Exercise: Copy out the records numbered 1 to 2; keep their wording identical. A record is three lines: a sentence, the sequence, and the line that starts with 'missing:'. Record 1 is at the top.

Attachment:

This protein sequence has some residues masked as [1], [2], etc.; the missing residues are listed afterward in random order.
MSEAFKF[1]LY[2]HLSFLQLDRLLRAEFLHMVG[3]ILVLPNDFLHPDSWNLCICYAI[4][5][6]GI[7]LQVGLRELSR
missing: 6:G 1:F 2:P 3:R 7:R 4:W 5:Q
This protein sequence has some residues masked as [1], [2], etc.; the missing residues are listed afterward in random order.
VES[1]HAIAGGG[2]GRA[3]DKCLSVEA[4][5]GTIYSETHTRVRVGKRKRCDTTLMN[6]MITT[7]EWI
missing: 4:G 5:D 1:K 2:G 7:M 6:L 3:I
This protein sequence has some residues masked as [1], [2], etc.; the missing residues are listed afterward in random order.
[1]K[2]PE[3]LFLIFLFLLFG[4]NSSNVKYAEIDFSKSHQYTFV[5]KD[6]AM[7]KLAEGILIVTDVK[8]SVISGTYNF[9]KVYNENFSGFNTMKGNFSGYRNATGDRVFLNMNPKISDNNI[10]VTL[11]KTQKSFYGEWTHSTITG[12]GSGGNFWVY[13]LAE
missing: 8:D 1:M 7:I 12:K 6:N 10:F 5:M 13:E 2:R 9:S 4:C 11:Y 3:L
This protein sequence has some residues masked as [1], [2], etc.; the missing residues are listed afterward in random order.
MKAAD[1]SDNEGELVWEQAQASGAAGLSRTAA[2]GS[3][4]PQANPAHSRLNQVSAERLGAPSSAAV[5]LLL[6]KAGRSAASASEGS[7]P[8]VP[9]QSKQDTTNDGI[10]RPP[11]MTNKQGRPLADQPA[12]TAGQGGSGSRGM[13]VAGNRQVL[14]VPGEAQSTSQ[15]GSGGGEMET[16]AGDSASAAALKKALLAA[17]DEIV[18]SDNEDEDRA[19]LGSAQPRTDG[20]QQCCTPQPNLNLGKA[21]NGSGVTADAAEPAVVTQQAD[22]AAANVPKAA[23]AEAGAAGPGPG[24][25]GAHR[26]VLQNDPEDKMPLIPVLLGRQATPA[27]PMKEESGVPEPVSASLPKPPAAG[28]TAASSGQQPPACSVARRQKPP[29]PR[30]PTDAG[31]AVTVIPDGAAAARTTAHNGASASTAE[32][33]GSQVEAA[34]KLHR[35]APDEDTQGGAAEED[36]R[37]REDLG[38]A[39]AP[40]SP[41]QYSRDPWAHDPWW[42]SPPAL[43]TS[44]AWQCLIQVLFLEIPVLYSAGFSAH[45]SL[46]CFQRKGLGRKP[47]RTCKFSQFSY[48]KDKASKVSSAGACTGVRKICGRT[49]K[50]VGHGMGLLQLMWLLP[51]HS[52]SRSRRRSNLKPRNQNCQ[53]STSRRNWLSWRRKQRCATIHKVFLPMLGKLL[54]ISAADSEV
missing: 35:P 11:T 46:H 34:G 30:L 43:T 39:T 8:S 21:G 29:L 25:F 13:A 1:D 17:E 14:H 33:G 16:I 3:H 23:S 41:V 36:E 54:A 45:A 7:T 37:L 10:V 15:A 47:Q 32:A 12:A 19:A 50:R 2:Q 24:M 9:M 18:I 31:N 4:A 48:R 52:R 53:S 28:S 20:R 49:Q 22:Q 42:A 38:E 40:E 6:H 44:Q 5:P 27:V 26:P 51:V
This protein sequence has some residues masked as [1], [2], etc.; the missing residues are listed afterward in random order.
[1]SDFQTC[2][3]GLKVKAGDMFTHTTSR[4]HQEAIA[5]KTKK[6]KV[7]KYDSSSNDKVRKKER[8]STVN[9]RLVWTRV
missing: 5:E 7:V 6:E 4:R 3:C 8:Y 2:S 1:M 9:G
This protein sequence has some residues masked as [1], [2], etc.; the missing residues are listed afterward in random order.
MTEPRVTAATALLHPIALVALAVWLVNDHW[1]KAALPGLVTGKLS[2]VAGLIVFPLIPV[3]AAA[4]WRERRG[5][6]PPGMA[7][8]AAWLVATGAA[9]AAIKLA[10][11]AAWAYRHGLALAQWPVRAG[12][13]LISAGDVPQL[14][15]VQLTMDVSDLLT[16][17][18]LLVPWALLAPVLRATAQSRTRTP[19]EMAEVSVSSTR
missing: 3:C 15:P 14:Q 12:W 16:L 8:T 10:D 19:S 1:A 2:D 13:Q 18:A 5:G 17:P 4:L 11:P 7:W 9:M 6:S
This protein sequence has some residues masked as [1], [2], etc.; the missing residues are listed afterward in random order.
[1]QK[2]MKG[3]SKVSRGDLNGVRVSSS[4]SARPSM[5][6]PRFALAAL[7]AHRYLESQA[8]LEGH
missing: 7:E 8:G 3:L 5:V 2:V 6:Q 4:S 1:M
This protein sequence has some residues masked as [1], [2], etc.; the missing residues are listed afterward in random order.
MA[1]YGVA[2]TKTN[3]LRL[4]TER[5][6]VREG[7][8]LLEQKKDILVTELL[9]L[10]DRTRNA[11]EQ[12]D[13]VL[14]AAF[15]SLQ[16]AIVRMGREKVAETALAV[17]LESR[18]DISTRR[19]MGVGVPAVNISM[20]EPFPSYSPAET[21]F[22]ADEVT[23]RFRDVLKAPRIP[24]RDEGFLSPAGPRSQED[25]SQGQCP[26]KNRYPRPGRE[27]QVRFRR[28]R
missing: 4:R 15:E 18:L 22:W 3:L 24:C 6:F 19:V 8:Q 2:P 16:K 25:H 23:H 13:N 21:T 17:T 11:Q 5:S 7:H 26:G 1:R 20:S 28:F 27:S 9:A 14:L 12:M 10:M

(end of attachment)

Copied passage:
This protein sequence has some residues masked as [1], [2], etc.; the missing residues are listed afterward in random order.
MSEAFKF[1]LY[2]HLSFLQLDRLLRAEFLHMVG[3]ILVLPNDFLHPDSWNLCICYAI[4][5][6]GI[7]LQVGLRELSR
missing: 6:G 1:F 2:P 3:R 7:R 4:W 5:Q
This protein sequence has some residues masked as [1], [2], etc.; the missing residues are listed afterward in random order.
VES[1]HAIAGGG[2]GRA[3]DKCLSVEA[4][5]GTIYSETHTRVRVGKRKRCDTTLMN[6]MITT[7]EWI
missing: 4:G 5:D 1:K 2:G 7:M 6:L 3:I